• You may experience muscle soreness or fatigue, but the pain or discomfort you are trying to eliminate should never worsen during these exercises. If this pain does worsen, stop and make certain you are following the directions exactly. If the pain is still present after adjustments, discontinue the exercise until you can discuss the trouble with your clinician.

STRENGTH – Cervical Flexors, Isometric

  • Face a wall, standing about 6 inches away. Place a small pillow, a ball about 6-8 inches in diameter, or a folded towel between your forehead and the wall.

  • Slightly tuck your chin and gently push your forehead into the soft object. Push only with mild to moderate intensity, building up tension gradually. Keep your jaw and forehead relaxed.

  • Hold for 10 to 20 seconds. Keep your breathing relaxed.

  • Release the tension slowly. Relax your neck muscles completely before the next repetition.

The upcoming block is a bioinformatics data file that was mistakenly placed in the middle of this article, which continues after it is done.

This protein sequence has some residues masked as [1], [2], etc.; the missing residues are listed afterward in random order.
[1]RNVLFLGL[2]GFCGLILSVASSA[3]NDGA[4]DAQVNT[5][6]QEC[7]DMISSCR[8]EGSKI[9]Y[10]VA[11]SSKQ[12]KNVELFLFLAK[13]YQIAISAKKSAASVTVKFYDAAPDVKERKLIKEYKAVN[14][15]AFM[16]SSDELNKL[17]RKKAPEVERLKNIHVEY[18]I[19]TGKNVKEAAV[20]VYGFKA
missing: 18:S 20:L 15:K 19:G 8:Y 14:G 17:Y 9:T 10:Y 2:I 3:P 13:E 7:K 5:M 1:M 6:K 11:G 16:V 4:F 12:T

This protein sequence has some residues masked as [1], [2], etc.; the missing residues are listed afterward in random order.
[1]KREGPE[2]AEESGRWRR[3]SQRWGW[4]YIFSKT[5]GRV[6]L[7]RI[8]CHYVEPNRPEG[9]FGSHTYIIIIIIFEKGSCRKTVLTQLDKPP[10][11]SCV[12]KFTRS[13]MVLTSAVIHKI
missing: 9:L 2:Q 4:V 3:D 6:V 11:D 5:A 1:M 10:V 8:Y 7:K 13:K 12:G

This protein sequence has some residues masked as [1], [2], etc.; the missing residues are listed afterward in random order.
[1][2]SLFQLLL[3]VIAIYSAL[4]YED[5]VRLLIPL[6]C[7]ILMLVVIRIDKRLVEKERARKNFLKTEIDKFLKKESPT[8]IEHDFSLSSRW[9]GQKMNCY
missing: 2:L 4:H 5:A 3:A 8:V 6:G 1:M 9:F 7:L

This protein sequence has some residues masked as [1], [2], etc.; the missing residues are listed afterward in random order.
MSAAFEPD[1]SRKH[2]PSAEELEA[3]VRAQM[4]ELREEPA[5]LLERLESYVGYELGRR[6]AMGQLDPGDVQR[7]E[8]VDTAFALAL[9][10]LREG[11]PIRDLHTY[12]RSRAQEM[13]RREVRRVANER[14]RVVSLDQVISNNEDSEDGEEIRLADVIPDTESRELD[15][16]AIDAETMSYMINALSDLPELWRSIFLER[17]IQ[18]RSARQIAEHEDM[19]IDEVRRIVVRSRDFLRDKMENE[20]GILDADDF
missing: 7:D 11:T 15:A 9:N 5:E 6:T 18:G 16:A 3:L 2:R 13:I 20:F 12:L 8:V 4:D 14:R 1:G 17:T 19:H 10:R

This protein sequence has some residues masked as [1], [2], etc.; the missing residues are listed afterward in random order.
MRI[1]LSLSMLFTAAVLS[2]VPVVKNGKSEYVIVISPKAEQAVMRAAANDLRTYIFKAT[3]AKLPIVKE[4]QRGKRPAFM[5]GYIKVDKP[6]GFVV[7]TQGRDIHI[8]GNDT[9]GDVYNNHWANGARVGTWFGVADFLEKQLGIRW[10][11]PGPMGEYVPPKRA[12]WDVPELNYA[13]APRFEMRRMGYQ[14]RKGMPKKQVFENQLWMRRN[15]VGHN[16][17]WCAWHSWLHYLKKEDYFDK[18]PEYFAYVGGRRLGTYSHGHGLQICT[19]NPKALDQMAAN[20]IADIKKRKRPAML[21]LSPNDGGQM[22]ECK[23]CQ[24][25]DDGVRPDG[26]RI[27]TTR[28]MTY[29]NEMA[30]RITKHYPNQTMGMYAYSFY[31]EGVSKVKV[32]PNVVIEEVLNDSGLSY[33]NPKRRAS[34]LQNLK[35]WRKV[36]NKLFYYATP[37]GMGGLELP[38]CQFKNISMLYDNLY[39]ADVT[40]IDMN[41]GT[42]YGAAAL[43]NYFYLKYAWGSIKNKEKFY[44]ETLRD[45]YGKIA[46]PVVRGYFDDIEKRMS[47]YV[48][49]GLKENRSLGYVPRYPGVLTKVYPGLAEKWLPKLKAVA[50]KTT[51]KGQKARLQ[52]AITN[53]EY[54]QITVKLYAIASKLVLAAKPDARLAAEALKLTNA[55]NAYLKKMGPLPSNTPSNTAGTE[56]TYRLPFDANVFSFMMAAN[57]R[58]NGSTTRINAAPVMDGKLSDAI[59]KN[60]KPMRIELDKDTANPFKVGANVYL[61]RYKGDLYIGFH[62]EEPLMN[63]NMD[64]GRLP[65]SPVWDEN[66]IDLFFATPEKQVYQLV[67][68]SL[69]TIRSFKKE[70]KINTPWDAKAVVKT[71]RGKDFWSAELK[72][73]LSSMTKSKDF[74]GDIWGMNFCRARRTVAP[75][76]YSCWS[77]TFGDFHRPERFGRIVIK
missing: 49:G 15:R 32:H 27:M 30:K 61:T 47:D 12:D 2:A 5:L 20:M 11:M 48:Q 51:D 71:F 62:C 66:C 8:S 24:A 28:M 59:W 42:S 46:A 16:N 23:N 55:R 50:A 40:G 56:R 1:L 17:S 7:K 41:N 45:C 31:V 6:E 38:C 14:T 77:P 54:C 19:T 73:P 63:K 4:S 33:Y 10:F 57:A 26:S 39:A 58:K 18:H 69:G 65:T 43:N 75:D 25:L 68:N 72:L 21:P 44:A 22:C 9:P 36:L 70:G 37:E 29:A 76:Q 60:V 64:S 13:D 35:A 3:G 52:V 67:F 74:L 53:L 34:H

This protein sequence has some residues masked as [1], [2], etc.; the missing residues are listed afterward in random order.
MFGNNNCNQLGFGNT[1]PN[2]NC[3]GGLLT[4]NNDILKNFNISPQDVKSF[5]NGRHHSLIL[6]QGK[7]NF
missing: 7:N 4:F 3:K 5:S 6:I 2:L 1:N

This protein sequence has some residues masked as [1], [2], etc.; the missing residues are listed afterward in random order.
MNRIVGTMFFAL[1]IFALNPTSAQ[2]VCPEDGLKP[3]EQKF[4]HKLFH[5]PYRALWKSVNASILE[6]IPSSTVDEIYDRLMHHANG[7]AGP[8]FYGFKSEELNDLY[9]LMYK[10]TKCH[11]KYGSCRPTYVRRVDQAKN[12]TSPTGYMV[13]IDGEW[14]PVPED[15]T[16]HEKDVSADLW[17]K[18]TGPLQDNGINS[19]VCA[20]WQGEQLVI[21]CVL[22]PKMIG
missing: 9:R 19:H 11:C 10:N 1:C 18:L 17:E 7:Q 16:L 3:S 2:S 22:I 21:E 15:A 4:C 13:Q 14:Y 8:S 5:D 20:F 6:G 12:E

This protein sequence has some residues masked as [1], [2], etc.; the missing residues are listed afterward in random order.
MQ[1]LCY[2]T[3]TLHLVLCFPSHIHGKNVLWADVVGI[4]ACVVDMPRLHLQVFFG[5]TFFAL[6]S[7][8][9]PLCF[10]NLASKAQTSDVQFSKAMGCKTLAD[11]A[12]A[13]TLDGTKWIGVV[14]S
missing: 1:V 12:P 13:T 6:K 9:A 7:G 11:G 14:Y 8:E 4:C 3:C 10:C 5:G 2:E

Repeat __________ times. Complete this exercise __________ times per day.

STRENGTH- Cervical Lateral Flexors, Isometric

  • Stand about 6 inches away from a wall. Place a small pillow, a ball about 6-8 inches in diameter, or a folded towel between the side of your head and the wall.

  • Slightly tuck your chin and gently tilt your head into the soft object. Push only with mild to moderate intensity, building up tension gradually. Keep your jaw and forehead relaxed.

  • Hold for 10 to 20 seconds. Keep your breathing relaxed.

  • Release the tension slowly. Relax your neck muscles completely before you do the next repetition.

Repeat __________ times. Complete this exercise __________ times per day.

STRENGTH – Cervical Extensors, Isometric

  • Stand about 6 inches away from a wall. Place a small pillow, a ball about 6-8 inches in diameter, or a folded towel between the back of your head and the wall.

  • Slightly tuck your chin and gently tilt your head back into the soft object. Push only with mild to moderate intensity, building up tension gradually. Keep your jaw and forehead relaxed.

  • Hold for 10 to 20 seconds. Keep your breathing relaxed.

  • Release the tension slowly. Relax your neck muscles completely before you do the next repetition.

Repeat __________ times. Complete this exercise __________ times per day.